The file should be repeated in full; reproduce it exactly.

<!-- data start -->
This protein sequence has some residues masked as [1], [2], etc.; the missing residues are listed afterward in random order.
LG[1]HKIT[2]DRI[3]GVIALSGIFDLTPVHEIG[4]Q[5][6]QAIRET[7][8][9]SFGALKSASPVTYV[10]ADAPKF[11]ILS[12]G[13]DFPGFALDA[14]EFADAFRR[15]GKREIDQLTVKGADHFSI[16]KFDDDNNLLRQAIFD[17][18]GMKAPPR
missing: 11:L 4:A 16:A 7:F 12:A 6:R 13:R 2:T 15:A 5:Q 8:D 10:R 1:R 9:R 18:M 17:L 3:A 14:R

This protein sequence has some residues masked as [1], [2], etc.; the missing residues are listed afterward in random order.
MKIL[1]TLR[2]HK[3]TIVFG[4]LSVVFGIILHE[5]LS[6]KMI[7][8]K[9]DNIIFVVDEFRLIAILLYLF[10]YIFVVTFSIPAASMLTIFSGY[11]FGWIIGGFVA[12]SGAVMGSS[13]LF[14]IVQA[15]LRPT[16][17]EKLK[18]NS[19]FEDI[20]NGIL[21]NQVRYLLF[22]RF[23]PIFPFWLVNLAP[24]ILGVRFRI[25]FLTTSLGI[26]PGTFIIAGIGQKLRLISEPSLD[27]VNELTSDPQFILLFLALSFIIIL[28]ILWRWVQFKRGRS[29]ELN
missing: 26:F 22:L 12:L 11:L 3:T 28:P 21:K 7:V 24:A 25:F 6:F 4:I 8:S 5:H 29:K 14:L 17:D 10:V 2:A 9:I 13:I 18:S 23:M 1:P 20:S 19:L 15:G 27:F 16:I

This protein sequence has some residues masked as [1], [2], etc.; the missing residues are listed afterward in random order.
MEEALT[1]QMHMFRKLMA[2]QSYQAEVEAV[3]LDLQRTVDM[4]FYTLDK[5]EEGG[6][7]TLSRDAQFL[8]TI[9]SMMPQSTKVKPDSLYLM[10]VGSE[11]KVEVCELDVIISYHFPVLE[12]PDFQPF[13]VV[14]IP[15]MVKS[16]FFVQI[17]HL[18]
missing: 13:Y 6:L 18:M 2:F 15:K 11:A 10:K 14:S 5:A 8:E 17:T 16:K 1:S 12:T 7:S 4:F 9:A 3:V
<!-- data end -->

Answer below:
This protein sequence has some residues masked as [1], [2], etc.; the missing residues are listed afterward in random order.
LG[1]HKIT[2]DRI[3]GVIALSGIFDLTPVHEIG[4]Q[5][6]QAIRET[7][8][9]SFGALKSASPVTYV[10]ADAPKF[11]ILS[12]G[13]DFPGFALDA[14]EFADAFRR[15]GKREIDQLTVKGADHFSI[16]KFDDDNNLLRQAIFD[17][18]GMKAPPR
missing: 11:L 4:A 16:A 7:F 12:A 6:R 13:R 2:T 15:A 5:Q 8:D 10:R 1:R 9:R 18:M 17:L 3:A 14:R

This protein sequence has some residues masked as [1], [2], etc.; the missing residues are listed afterward in random order.
MKIL[1]TLR[2]HK[3]TIVFG[4]LSVVFGIILHE[5]LS[6]KMI[7][8]K[9]DNIIFVVDEFRLIAILLYLF[10]YIFVVTFSIPAASMLTIFSGY[11]FGWIIGGFVA[12]SGAVMGSS[13]LF[14]IVQA[15]LRPT[16][17]EKLK[18]NS[19]FEDI[20]NGIL[21]NQVRYLLF[22]RF[23]PIFPFWLVNLAP[24]ILGVRFRI[25]FLTTSLGI[26]PGTFIIAGIGQKLRLISEPSLD[27]VNELTSDPQFILLFLALSFIIIL[28]ILWRWVQFKRGRS[29]ELN
missing: 26:F 22:L 12:L 11:L 3:T 28:P 21:K 7:V 24:A 25:F 6:F 4:I 8:S 5:H 29:K 14:L 17:D 10:V 2:A 9:I 13:I 18:S 23:M 1:P 20:S 19:L 15:G 27:F 16:I

This protein sequence has some residues masked as [1], [2], etc.; the missing residues are listed afterward in random order.
MEEALT[1]QMHMFRKLMA[2]QSYQAEVEAV[3]LDLQRTVDM[4]FYTLDK[5]EEGG[6][7]TLSRDAQFL[8]TI[9]SMMPQSTKVKPDSLYLM[10]VGSE[11]KVEVCELDVIISYHFPVLE[12]PDFQPF[13]VV[14]IP[15]MVKS[16]FFVQI[17]HL[18]
missing: 13:Y 6:L 18:M 2:F 15:K 11:A 10:K 14:S 5:A 8:E 17:T 16:K 1:S 12:T 7:S 4:F 9:A 3:V